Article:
I’ve heard all too often about organizations that sell phenomenal products or services, but then fall short of providing an equally great customer service experience. This can hurt a company’s reputation more than they know and leave their patrons with a sour taste.
This brings to light the two major hurdles that a business faces when working to generate sales; the first being to convince the customer that they need the product in the first place, with keeping the buyer satisfied well after the point of purchase as the second obstacle. Companies will grow in large part thanks to the level of repeat business that they can obtain as well as the amount of referrals they receive from current patrons. If they don’t do either, there’s a good chance that the organization won’t be around for long.
Since launching my company, TV Ears , in 1998, our team has strived to provide superior products and a matching customer service experience by ensuring that dedicated teams are available to assist our clientele with any issues or concerns they have following their purchase. Yet the biggest value they bring to our company is in ensuring that the customer knows that they matter. Here are five service tips that we follow to keep patrons happy that we fell could benefit any organization.
1) Listen, Listen, Listen. Allow customers the time to express their frustrations or dismay without cutting them off or correcting them in mid sentence. They want to speak to someone that will listen to their problems and provide a solution. Say, for instance, that the buyer didn’t follow the manual instructions properly. Allowing them to state their problem – no matter how annoyed they appear to be at the service rep that had nothing directly to do with their issue – will mostly likely bring to light the right way to offer a quick and long lasting solution to their problem.
2) Uncover the whole story. Put yourself in the customer’s shoes to understand from where they’re coming. While they may be angry about something minor, there could be other events that led up to their disappointment. For example, perhaps they traveled a considerable distance in order to purchase the product and returned home only to discover it’s broken. Understanding all the reasons behind a buyer’s frustration will help a service representative better appreciate their problem and work toward getting it resolved.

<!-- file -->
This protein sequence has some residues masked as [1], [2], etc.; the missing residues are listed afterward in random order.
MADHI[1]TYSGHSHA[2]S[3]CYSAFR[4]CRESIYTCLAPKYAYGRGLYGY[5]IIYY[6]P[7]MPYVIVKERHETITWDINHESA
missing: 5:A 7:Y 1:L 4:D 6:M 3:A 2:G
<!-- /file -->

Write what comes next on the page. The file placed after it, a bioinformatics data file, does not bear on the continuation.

3) Share experiences. Make sure that employees document each customer interaction so they can be shared with team members. Doing so will help other service reps take care of similar situations more efficiently.
4) Act immediately. If a customer complains about your product or service, either directly or via a rant on Yelp or a social network, it’s important to contact the individual right away to resolve the problem. Chances are pretty good the buyer will remove any negative comments and instead commend the company on its quick response and solution.
5) Make a good first, second and third impression. Some companies are known for having phenomenal customer service, while others are not. Be friendly and conversational with patrons at every touch point – and not just at the time of sale – in order to stand out. For example, make it a point to follow up with the purchaser – either by phone, email or snail mail -- after they receive the product or service that they ordered. Consumers will surely remember that and possibly sing the company’s praises through word of mouth referrals.
The best organizations emphasize that each employee plays an instrumental role at the company and needs to be responsible for providing exceptional customer service. If staff members are able to follow the tips listed above, problems shouldn’t escalate or result in detrimental comments towards to the company. Content customers lead to a successful business that yields positive results.
About the author: George J. Dennis is the founder and CEO of TV Ears , fast-growing manufacturer of doctor recommended TV listening solutions. He can be reached at email@example.com.